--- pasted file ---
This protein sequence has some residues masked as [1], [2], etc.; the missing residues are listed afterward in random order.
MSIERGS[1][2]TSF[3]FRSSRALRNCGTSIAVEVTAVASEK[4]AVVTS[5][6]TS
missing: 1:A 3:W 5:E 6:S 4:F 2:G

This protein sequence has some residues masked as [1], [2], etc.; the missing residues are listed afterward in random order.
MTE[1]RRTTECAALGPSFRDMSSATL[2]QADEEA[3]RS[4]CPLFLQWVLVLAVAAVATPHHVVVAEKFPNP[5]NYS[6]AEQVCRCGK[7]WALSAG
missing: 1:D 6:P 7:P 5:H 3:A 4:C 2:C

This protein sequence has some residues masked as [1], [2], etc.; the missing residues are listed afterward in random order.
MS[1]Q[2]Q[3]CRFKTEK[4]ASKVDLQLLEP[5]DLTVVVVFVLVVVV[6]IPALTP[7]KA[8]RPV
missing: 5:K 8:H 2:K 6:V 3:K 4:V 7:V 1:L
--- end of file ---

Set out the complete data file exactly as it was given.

This protein sequence has some residues masked as [1], [2], etc.; the missing residues are listed afterward in random order.
MSIERGS[1][2]TSF[3]FRSSRALRNCGTSIAVEVTAVASEK[4]AVVTS[5][6]TS
missing: 1:A 3:W 5:E 6:S 4:F 2:G

This protein sequence has some residues masked as [1], [2], etc.; the missing residues are listed afterward in random order.
MTE[1]RRTTECAALGPSFRDMSSATL[2]QADEEA[3]RS[4]CPLFLQWVLVLAVAAVATPHHVVVAEKFPNP[5]NYS[6]AEQVCRCGK[7]WALSAG
missing: 1:D 6:P 7:P 5:H 3:A 4:C 2:C

This protein sequence has some residues masked as [1], [2], etc.; the missing residues are listed afterward in random order.
MS[1]Q[2]Q[3]CRFKTEK[4]ASKVDLQLLEP[5]DLTVVVVFVLVVVV[6]IPALTP[7]KA[8]RPV
missing: 5:K 8:H 2:K 6:V 3:K 4:V 7:V 1:L